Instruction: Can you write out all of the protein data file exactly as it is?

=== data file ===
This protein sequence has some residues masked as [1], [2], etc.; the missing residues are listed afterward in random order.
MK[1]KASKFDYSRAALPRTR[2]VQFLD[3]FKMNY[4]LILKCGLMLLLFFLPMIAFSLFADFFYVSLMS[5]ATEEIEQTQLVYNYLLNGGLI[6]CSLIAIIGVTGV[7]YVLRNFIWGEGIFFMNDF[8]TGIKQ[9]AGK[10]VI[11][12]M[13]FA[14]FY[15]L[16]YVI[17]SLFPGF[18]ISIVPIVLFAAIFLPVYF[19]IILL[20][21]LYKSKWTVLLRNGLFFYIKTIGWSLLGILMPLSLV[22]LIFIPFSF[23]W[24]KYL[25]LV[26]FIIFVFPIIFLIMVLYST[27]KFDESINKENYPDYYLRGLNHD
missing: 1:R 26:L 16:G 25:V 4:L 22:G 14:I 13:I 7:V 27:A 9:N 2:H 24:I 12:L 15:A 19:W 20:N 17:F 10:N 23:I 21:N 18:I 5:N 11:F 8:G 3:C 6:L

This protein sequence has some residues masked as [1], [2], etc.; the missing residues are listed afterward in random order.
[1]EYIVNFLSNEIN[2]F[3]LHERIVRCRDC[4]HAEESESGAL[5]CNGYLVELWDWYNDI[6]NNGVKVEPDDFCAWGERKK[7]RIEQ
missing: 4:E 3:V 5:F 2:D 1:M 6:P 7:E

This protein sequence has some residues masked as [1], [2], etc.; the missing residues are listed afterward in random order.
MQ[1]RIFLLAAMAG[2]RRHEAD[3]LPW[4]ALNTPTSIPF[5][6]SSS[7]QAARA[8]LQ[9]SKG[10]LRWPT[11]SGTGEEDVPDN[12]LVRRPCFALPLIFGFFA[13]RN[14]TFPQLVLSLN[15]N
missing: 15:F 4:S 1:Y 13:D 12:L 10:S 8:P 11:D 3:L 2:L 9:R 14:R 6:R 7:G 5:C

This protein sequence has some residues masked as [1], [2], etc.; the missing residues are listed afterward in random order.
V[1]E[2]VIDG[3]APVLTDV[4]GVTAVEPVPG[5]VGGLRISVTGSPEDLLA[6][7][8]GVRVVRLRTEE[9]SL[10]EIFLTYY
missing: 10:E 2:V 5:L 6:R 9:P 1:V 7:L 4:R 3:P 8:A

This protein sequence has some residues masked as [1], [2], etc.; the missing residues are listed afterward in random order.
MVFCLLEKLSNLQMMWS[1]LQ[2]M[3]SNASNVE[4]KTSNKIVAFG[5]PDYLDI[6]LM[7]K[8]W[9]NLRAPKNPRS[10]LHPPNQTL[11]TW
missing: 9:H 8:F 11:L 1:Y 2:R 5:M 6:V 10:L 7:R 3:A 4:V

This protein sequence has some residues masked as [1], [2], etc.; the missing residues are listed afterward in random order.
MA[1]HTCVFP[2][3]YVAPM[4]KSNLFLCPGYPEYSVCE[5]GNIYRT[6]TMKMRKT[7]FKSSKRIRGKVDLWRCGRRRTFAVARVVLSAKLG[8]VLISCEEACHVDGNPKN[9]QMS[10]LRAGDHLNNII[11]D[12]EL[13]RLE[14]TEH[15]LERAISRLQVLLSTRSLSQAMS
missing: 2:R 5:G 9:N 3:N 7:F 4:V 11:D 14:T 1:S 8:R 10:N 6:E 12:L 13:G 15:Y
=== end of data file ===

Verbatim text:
This protein sequence has some residues masked as [1], [2], etc.; the missing residues are listed afterward in random order.
MK[1]KASKFDYSRAALPRTR[2]VQFLD[3]FKMNY[4]LILKCGLMLLLFFLPMIAFSLFADFFYVSLMS[5]ATEEIEQTQLVYNYLLNGGLI[6]CSLIAIIGVTGV[7]YVLRNFIWGEGIFFMNDF[8]TGIKQ[9]AGK[10]VI[11][12]M[13]FA[14]FY[15]L[16]YVI[17]SLFPGF[18]ISIVPIVLFAAIFLPVYF[19]IILL[20][21]LYKSKWTVLLRNGLFFYIKTIGWSLLGILMPLSLV[22]LIFIPFSF[23]W[24]KYL[25]LV[26]FIIFVFPIIFLIMVLYST[27]KFDESINKENYPDYYLRGLNHD
missing: 1:R 26:L 16:G 25:V 4:L 22:G 14:I 13:I 7:V 27:A 9:N 2:H 24:I 12:L 15:A 19:W 20:N 17:F 10:N 23:I 21:N 18:I 5:N 11:F 8:G 3:C 6:L

This protein sequence has some residues masked as [1], [2], etc.; the missing residues are listed afterward in random order.
[1]EYIVNFLSNEIN[2]F[3]LHERIVRCRDC[4]HAEESESGAL[5]CNGYLVELWDWYNDI[6]NNGVKVEPDDFCAWGERKK[7]RIEQ
missing: 4:E 3:V 5:F 2:D 1:M 6:P 7:E

This protein sequence has some residues masked as [1], [2], etc.; the missing residues are listed afterward in random order.
MQ[1]RIFLLAAMAG[2]RRHEAD[3]LPW[4]ALNTPTSIPF[5][6]SSS[7]QAARA[8]LQ[9]SKG[10]LRWPT[11]SGTGEEDVPDN[12]LVRRPCFALPLIFGFFA[13]RN[14]TFPQLVLSLN[15]N
missing: 15:F 4:S 1:Y 13:D 12:L 10:S 8:P 11:D 3:L 2:L 9:R 14:R 6:R 7:G 5:C

This protein sequence has some residues masked as [1], [2], etc.; the missing residues are listed afterward in random order.
V[1]E[2]VIDG[3]APVLTDV[4]GVTAVEPVPG[5]VGGLRISVTGSPEDLLA[6][7][8]GVRVVRLRTEE[9]SL[10]EIFLTYY
missing: 10:E 2:V 5:L 6:R 9:P 1:V 7:L 4:R 3:P 8:A

This protein sequence has some residues masked as [1], [2], etc.; the missing residues are listed afterward in random order.
MVFCLLEKLSNLQMMWS[1]LQ[2]M[3]SNASNVE[4]KTSNKIVAFG[5]PDYLDI[6]LM[7]K[8]W[9]NLRAPKNPRS[10]LHPPNQTL[11]TW
missing: 9:H 8:F 11:L 1:Y 2:R 5:M 6:V 10:L 7:R 3:A 4:V

This protein sequence has some residues masked as [1], [2], etc.; the missing residues are listed afterward in random order.
MA[1]HTCVFP[2][3]YVAPM[4]KSNLFLCPGYPEYSVCE[5]GNIYRT[6]TMKMRKT[7]FKSSKRIRGKVDLWRCGRRRTFAVARVVLSAKLG[8]VLISCEEACHVDGNPKN[9]QMS[10]LRAGDHLNNII[11]D[12]EL[13]RLE[14]TEH[15]LERAISRLQVLLSTRSLSQAMS
missing: 2:R 5:G 9:N 3:N 7:F 4:V 11:D 14:T 1:S 8:R 10:N 6:E 12:L 13:G 15:Y